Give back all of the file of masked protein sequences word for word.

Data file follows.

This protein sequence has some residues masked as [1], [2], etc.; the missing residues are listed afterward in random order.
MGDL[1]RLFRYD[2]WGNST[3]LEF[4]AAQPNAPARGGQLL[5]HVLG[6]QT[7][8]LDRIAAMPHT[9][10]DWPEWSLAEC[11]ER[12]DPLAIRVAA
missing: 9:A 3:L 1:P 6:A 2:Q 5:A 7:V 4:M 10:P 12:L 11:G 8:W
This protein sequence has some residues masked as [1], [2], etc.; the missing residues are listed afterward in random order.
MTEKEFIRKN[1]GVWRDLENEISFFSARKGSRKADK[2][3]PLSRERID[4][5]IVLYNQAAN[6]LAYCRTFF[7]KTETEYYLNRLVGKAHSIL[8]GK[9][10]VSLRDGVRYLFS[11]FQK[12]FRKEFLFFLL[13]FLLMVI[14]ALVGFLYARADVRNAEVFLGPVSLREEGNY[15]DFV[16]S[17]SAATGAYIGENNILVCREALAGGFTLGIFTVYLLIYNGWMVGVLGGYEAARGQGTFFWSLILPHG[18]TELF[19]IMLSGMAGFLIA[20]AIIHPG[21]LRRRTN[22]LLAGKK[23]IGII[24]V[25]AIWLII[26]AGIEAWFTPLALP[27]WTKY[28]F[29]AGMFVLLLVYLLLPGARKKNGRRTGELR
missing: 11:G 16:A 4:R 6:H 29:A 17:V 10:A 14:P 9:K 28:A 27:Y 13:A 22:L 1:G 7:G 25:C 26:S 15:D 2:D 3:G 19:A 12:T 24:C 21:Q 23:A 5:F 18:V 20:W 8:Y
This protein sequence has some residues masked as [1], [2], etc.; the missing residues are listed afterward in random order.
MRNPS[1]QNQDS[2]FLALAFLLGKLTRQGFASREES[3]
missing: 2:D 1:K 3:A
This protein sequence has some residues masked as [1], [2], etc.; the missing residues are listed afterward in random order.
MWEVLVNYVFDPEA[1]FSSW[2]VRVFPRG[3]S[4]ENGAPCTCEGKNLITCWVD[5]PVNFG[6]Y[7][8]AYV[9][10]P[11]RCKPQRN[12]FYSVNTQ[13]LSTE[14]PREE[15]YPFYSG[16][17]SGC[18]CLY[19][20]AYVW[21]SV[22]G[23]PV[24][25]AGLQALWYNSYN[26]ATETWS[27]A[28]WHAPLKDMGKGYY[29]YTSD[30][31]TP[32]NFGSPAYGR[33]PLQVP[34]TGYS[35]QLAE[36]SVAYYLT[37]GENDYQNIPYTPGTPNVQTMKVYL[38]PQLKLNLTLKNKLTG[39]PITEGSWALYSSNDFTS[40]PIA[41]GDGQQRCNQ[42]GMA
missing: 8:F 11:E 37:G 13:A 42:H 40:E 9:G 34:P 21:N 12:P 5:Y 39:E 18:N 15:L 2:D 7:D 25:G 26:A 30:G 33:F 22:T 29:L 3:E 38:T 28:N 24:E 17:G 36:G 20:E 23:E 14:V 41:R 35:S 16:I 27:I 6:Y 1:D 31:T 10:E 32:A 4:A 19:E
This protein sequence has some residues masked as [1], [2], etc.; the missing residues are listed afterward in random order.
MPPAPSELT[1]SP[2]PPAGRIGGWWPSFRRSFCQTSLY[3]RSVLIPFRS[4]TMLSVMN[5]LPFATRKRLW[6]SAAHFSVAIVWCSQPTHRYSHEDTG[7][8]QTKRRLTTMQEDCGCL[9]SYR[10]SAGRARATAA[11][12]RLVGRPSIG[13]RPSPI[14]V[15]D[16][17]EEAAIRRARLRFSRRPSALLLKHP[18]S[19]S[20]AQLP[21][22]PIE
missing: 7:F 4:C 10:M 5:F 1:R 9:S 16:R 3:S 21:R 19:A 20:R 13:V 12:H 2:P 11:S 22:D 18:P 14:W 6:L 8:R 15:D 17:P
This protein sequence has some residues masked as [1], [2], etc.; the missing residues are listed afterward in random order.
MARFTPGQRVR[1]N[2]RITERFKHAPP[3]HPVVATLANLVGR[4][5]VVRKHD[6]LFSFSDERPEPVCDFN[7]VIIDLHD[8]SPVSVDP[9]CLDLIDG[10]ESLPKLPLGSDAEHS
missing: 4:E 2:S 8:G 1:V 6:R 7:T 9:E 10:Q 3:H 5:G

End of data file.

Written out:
This protein sequence has some residues masked as [1], [2], etc.; the missing residues are listed afterward in random order.
MGDL[1]RLFRYD[2]WGNST[3]LEF[4]AAQPNAPARGGQLL[5]HVLG[6]QT[7][8]LDRIAAMPHT[9][10]DWPEWSLAEC[11]ER[12]DPLAIRVAA
missing: 9:A 3:L 1:P 6:A 2:Q 5:A 7:V 4:M 10:P 12:L 11:G 8:W
This protein sequence has some residues masked as [1], [2], etc.; the missing residues are listed afterward in random order.
MTEKEFIRKN[1]GVWRDLENEISFFSARKGSRKADK[2][3]PLSRERID[4][5]IVLYNQAAN[6]LAYCRTFF[7]KTETEYYLNRLVGKAHSIL[8]GK[9][10]VSLRDGVRYLFS[11]FQK[12]FRKEFLFFLL[13]FLLMVI[14]ALVGFLYARADVRNAEVFLGPVSLREEGNY[15]DFV[16]S[17]SAATGAYIGENNILVCREALAGGFTLGIFTVYLLIYNGWMVGVLGGYEAARGQGTFFWSLILPHG[18]TELF[19]IMLSGMAGFLIA[20]AIIHPG[21]LRRRTN[22]LLAGKK[23]IGII[24]V[25]AIWLII[26]AGIEAWFTPLALP[27]WTKY[28]F[29]AGMFVLLLVYLLLPGARKKNGRRTGELR
missing: 11:G 16:A 4:R 6:H 29:A 17:V 10:A 14:P 9:K 28:A 27:Y 13:A 22:L 1:G 7:G 25:C 26:S 15:D 2:D 3:G 19:A 12:T 24:C 21:Q 23:A 5:F 18:V 20:W 8:Y
This protein sequence has some residues masked as [1], [2], etc.; the missing residues are listed afterward in random order.
MRNPS[1]QNQDS[2]FLALAFLLGKLTRQGFASREES[3]
missing: 2:D 1:K 3:A
This protein sequence has some residues masked as [1], [2], etc.; the missing residues are listed afterward in random order.
MWEVLVNYVFDPEA[1]FSSW[2]VRVFPRG[3]S[4]ENGAPCTCEGKNLITCWVD[5]PVNFG[6]Y[7][8]AYV[9][10]P[11]RCKPQRN[12]FYSVNTQ[13]LSTE[14]PREE[15]YPFYSG[16][17]SGC[18]CLY[19][20]AYVW[21]SV[22]G[23]PV[24][25]AGLQALWYNSYN[26]ATETWS[27]A[28]WHAPLKDMGKGYY[29]YTSD[30][31]TP[32]NFGSPAYGR[33]PLQVP[34]TGYS[35]QLAE[36]SVAYYLT[37]GENDYQNIPYTPGTPNVQTMKVYL[38]PQLKLNLTLKNKLTG[39]PITEGSWALYSSNDFTS[40]PIA[41]GDGQQRCNQ[42]GMA
missing: 8:F 11:E 37:G 13:A 42:H 40:E 9:G 34:P 21:N 12:P 5:Y 39:E 18:N 15:L 2:D 7:D 25:G 26:A 30:G 33:F 22:T 29:L 3:E 38:T 28:N 24:E 17:G 36:G 20:E 23:E 14:V 41:R 35:S 16:I 27:I 6:Y 1:D 31:T 10:E 32:A 4:A 19:E
This protein sequence has some residues masked as [1], [2], etc.; the missing residues are listed afterward in random order.
MPPAPSELT[1]SP[2]PPAGRIGGWWPSFRRSFCQTSLY[3]RSVLIPFRS[4]TMLSVMN[5]LPFATRKRLW[6]SAAHFSVAIVWCSQPTHRYSHEDTG[7][8]QTKRRLTTMQEDCGCL[9]SYR[10]SAGRARATAA[11][12]RLVGRPSIG[13]RPSPI[14]V[15]D[16][17]EEAAIRRARLRFSRRPSALLLKHP[18]S[19]S[20]AQLP[21][22]PIE
missing: 7:F 4:C 10:M 5:F 1:R 9:S 16:R 3:S 21:R 19:A 20:R 13:V 12:H 2:P 11:S 22:D 18:P 14:W 6:L 8:R 15:D 17:P
This protein sequence has some residues masked as [1], [2], etc.; the missing residues are listed afterward in random order.
MARFTPGQRVR[1]N[2]RITERFKHAPP[3]HPVVATLANLVGR[4][5]VVRKHD[6]LFSFSDERPEPVCDFN[7]VIIDLHD[8]SPVSVDP[9]CLDLIDG[10]ESLPKLPLGSDAEHS
missing: 4:E 2:S 8:G 1:V 6:R 7:T 9:E 10:Q 3:H 5:G